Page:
CDC positions Back Orifice as a "remote administration system" that allows a user to surreptitiously control a Windows 9x computer across a TCP/IP connection using a simple console or GUI application. Because Back Orifice can be installed without an end user’s knowledge and doesn’t show up on the Windows 9x program list that is invoked when the CTRL-ALT-DEL key sequence is depressed, it could potentially compromise network security without a user’s knowledge.

Using a Back Orifice administrative GUI or command-line program, an unscrupulous hacker could share and unshare files on any Windows 9x workstation, or worse, retrieve passwords cached by the Windows 9x operating system. Back Orifice does not currently run on Windows NT.

As Frank Knobbe, a senior security consultant with systems integrator MicroAge (Nashville, Tenn.,, notes, all of the publicity accorded Back Orifice can pose an additional danger to IT departments in the form of curious end users. "What frightens me is the publicity. Every John Doe that heard of Back Orifice can download and 'test' it in his corporate network," Knobbe asserts. "It’s a nightmare for any network administrator, not because [these end users] pose a threat to NT systems but because they are going to screw other Windows 95 machines up. People will nuke themselves silly."

Microsoft, too, acknowledges the possibility of a threat posed by Back Orifice to Windows 9x operating system, but maintains that Back Orifice is of no threat to either Windows NT Workstation or Windows NT Server. "There is no threat to customers of Windows NT Workstation or Windows NT Server," a Microsoft security bulletin ( asserts. "The program does not run on the Windows NT platform. The authors of ‘Back Orifice’ do not directly claim that their product poses any threat to Windows NT, even though it seems to be implied."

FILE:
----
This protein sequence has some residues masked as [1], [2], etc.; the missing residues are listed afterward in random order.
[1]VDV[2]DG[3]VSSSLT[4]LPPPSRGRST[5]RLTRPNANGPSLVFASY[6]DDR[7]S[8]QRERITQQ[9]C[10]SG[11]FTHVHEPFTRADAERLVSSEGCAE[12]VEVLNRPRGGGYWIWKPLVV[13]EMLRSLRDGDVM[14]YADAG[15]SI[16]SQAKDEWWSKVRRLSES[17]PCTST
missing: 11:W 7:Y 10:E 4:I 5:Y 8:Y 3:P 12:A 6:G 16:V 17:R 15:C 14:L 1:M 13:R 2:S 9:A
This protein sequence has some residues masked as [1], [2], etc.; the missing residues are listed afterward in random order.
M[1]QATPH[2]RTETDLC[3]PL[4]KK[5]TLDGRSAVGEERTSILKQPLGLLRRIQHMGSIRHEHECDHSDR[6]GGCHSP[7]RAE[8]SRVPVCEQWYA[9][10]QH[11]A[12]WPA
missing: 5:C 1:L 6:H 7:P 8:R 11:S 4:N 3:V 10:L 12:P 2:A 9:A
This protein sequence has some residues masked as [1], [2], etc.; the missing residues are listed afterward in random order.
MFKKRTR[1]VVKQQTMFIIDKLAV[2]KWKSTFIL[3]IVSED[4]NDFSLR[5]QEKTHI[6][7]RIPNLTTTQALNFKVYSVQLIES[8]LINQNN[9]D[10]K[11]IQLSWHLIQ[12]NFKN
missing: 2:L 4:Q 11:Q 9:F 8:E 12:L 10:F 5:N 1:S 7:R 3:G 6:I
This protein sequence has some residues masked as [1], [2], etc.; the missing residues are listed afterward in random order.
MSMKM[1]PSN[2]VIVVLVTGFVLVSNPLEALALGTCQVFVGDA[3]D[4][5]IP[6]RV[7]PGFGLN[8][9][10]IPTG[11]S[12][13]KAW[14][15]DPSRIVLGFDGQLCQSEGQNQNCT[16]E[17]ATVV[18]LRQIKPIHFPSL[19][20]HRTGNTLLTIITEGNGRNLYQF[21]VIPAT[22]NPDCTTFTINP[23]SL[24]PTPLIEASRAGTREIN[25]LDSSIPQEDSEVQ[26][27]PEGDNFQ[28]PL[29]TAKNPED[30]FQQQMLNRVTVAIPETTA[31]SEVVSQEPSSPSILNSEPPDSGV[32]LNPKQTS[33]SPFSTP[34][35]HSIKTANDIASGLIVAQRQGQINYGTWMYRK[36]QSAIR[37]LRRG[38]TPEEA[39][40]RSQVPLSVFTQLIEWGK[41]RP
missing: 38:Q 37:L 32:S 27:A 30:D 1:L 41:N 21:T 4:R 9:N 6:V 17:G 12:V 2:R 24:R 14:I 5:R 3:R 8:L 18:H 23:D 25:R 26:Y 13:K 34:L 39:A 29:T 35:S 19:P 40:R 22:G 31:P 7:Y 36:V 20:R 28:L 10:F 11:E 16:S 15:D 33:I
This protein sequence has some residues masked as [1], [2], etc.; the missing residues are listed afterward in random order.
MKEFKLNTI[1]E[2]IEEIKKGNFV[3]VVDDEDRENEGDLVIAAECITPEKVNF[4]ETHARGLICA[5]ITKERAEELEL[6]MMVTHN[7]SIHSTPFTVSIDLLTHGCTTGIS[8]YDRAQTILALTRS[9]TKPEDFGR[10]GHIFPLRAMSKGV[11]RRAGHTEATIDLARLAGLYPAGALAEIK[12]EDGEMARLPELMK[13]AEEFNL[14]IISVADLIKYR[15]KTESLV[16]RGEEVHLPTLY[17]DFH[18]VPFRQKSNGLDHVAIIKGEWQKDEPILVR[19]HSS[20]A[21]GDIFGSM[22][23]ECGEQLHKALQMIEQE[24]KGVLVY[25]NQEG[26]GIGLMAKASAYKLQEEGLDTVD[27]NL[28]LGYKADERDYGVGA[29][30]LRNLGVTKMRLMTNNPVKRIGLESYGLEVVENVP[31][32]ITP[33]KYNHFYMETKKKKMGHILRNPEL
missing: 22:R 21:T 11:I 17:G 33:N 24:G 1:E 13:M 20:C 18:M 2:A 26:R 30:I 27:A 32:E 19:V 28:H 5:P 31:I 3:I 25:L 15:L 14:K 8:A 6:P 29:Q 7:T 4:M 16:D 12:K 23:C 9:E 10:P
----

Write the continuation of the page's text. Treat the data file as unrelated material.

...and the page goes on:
But it is Back Orifice’s purported inapplicability with regard to Windows NT that most troubles Verio Northwest’s Bovee, who has just completed a security analysis of the Back Orifice software for his company. "I programmed my screen saver with a pretty good password, and Back Orifice trivially decrypted it and spit it out to me," Bovee explains. "Likewise, I understand -- though I have not yet witnessed -- that it can decrypt the .PWL files that are created on 95/98 systems to ‘remember’ networking passwords."

Such encrypted .PWL files can contain cached Windows NT domain login credentials. According to Bovee, the availability of such credentials, even at the basic Windows NT "User" privilege level, could potentially become a major problem. "This is obviously where an enterprise would have to become quickly concerned," he emphasizes. "Most users cache their networking passwords, which -- guess what -- give the attacker a slew of login accounts/passwords that [he or she] can use to run GetAdmin or [any privilege elevation attack available to them] and thus compromise the larger network. This is key to the real problem with Back Orifice."

Microsoft has posted a hotfix for the SECHOLE.EXE privilege elevation exploit, available at:

Information Security Systems Inc. (Atlanta, has posted information to aid in the identification and removal of Back Orifice on Windows 9x systems, available at